Curiosity Enlivens the Cat

In my observation, most adults are incurious. Largely speaking, I’ve concluded that the vast majority of people simply put one foot in front of another, doing the things they’ve always done, thinking the things they’ve always thought. They live by a formula and seldom risk the danger that accompanies asking themselves questions such as, “Why am I doing this? What is the point? Does this make sense? Who am I, right now, today? What is it that I want?” It takes a great deal of personal courage to ask oneself such questions because the answers, often times, won’t fit neatly into our current lives.

Probably the quality that identifies a re-booter more than anything else is the courage to ask such dangerous questions. Re-booters are a curious group; not only because there are so few of us, but because we are not cowed by the threatening potential of the answers we may uncover. We may dislike the answers—they may be supremely inconvenient; we may decide not to act on them, but we know the answers exist. Because we’re willing to ask the questions.

How many people do you know who are inquisitive like this? By my bet, it’s not too many. I know an astounding number of educated and successful people, engaged in busy lives, but who have no curiosity about their place in the world or the people around them. Despite being experts in their particular field, able to research and absorb enormous amounts of data, these individuals have zero interest in examining why their lives are the way they are. These are not social misfits; these are our neighbors, our relatives, our coworkers and classmates. These are people who paddle their way along the social stream, but not once do they look up to see where they’re going or why. They just…go. It would never occur to them to wonder.

Because I am so much the opposite, I am repeatedly surprised by others’ apparent comfort with their status quo. People fascinate and confound me, simultaneously; I want to learn from their example and watch how they evolve—if they evolve at all. I’m a monkey who likes a good nut to crack. The folks I’m referring to in this post leave the nuts lying all over the ground—they don’t even see them! They eat their bananas with no thought to searching for alternative sources of nutrition. Does what I’m saying make any sense at all?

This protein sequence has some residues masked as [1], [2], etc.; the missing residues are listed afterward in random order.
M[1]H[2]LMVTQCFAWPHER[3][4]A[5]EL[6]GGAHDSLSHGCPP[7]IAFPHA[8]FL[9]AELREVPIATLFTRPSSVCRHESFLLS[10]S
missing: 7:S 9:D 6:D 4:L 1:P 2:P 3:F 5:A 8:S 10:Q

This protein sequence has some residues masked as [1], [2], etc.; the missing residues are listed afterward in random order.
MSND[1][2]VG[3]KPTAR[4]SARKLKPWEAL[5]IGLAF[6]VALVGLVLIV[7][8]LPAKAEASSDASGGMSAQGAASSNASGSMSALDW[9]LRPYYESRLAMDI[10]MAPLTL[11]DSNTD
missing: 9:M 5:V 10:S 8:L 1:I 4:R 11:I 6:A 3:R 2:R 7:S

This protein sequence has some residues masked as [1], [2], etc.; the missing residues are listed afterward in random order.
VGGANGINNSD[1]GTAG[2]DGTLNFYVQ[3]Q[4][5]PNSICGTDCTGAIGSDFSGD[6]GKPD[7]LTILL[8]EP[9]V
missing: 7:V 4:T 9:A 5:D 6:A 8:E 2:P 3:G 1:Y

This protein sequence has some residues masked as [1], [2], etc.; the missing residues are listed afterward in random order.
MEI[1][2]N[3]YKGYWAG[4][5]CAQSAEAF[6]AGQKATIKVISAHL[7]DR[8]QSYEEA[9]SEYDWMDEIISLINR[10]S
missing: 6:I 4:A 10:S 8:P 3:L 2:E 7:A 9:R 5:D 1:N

My theory is that these folks prefer not to think about such possibilities because, underneath it all, they fear they won’t be able to handle what might follow. Instead, they down shift their lives into cruise control and never question whether there might be more out there and available, if only they were curious enough to wonder. I have more faith in them than they do in themselves. Re-booters understand that people are stronger than they believe. We’ve handled uncertainty and survived disappointment—this knowledge gives us the ability to enter that fiery den of personal change. We’re curious to discover how far we can actually go in this new direction. Do you see how marvelous and life affirming this is? It’s wonderful!

But back to curiosity. When coaching ourselves along such probing lines, we need to remember to search for the next right answer, and the one after that. A keen observer doesn’t stop at the first obvious solution; a keen observer probes further, seeking additional explanations and insights so as to more fully grasp the thorny situation at hand. All too often, folks stop as soon as they find an answer that fits their parameters, but true insight comes only after additional, careful study. Think of all those Agatha Christie novels where there was more than one motivated suspect to do the killing. The same goes for following the thread of your own life. You are where you find yourself for more than the obvious first right answer. Keep going! You can handle it.

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One Response to “Curiosity Enlivens the Cat”

  1. Grasshopper Says:

    this is wonderful and so true…

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